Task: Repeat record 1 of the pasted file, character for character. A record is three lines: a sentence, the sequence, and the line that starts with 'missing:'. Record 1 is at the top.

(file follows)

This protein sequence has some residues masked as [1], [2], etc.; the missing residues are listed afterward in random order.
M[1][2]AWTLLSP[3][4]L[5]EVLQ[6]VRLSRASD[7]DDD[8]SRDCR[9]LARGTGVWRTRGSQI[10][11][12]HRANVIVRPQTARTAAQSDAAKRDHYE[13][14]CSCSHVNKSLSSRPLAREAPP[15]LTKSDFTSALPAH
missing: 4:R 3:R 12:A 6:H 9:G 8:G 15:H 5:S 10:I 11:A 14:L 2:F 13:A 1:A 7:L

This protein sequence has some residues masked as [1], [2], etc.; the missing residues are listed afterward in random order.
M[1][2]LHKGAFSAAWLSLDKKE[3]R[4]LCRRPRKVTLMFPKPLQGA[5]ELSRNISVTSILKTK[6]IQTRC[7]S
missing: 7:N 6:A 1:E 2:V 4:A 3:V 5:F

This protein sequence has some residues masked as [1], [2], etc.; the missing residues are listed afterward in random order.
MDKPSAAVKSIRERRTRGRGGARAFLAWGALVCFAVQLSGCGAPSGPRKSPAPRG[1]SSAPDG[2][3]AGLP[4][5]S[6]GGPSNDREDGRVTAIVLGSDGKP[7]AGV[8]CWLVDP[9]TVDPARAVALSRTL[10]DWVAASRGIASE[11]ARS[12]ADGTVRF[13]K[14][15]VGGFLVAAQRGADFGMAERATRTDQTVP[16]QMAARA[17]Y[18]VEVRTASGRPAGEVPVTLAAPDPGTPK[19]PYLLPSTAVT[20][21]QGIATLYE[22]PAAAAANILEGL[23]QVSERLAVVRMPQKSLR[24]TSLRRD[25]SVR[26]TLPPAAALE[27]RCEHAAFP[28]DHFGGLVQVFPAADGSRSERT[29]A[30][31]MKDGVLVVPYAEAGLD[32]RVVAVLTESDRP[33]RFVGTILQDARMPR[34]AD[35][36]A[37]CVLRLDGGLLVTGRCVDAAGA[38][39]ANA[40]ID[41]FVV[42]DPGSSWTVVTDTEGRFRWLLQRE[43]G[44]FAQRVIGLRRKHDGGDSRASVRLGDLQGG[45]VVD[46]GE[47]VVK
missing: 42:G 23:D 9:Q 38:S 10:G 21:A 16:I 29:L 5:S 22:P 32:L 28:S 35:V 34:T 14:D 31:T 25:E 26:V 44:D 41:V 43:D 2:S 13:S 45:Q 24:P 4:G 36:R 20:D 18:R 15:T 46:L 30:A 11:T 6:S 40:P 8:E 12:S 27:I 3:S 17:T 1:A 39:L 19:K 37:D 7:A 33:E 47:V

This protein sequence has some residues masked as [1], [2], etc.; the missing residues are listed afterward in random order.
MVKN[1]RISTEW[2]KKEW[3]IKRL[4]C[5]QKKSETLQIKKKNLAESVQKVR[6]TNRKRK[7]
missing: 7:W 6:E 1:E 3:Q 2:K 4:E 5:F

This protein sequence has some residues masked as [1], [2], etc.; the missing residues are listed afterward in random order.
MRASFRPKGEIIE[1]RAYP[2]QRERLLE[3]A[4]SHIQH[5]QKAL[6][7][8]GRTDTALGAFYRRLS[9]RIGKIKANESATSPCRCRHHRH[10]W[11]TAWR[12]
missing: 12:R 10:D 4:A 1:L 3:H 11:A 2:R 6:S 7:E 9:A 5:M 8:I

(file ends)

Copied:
This protein sequence has some residues masked as [1], [2], etc.; the missing residues are listed afterward in random order.
M[1][2]AWTLLSP[3][4]L[5]EVLQ[6]VRLSRASD[7]DDD[8]SRDCR[9]LARGTGVWRTRGSQI[10][11][12]HRANVIVRPQTARTAAQSDAAKRDHYE[13][14]CSCSHVNKSLSSRPLAREAPP[15]LTKSDFTSALPAH
missing: 4:R 3:R 12:A 6:H 9:G 8:G 15:H 5:S 10:I 11:A 14:L 2:F 13:A 1:A 7:L